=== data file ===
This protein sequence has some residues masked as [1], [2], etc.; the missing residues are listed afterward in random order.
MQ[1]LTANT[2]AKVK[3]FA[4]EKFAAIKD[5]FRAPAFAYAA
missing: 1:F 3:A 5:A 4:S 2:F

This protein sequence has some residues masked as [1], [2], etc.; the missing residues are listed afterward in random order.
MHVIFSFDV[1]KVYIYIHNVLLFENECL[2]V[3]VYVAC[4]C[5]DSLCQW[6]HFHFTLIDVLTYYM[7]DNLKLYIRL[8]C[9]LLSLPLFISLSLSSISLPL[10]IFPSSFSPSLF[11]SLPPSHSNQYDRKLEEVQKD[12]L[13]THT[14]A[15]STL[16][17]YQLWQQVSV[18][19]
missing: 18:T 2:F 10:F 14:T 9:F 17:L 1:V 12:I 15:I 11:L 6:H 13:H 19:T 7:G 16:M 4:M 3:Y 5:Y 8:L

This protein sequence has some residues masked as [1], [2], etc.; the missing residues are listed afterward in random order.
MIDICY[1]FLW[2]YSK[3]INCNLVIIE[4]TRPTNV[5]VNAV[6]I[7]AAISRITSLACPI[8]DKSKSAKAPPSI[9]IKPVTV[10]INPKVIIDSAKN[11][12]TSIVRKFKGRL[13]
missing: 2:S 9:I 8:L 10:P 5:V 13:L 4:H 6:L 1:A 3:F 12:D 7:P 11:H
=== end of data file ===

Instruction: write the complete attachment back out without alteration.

This protein sequence has some residues masked as [1], [2], etc.; the missing residues are listed afterward in random order.
MQ[1]LTANT[2]AKVK[3]FA[4]EKFAAIKD[5]FRAPAFAYAA
missing: 1:F 3:A 5:A 4:S 2:F

This protein sequence has some residues masked as [1], [2], etc.; the missing residues are listed afterward in random order.
MHVIFSFDV[1]KVYIYIHNVLLFENECL[2]V[3]VYVAC[4]C[5]DSLCQW[6]HFHFTLIDVLTYYM[7]DNLKLYIRL[8]C[9]LLSLPLFISLSLSSISLPL[10]IFPSSFSPSLF[11]SLPPSHSNQYDRKLEEVQKD[12]L[13]THT[14]A[15]STL[16][17]YQLWQQVSV[18][19]
missing: 18:T 2:F 10:F 14:T 9:F 17:L 1:V 12:I 15:I 11:L 6:H 13:H 19:T 7:G 16:M 4:M 3:Y 5:Y 8:L

This protein sequence has some residues masked as [1], [2], etc.; the missing residues are listed afterward in random order.
MIDICY[1]FLW[2]YSK[3]INCNLVIIE[4]TRPTNV[5]VNAV[6]I[7]AAISRITSLACPI[8]DKSKSAKAPPSI[9]IKPVTV[10]INPKVIIDSAKN[11][12]TSIVRKFKGRL[13]
missing: 2:S 9:I 8:L 10:P 5:V 13:L 4:H 6:L 1:A 3:F 12:D 7:P 11:H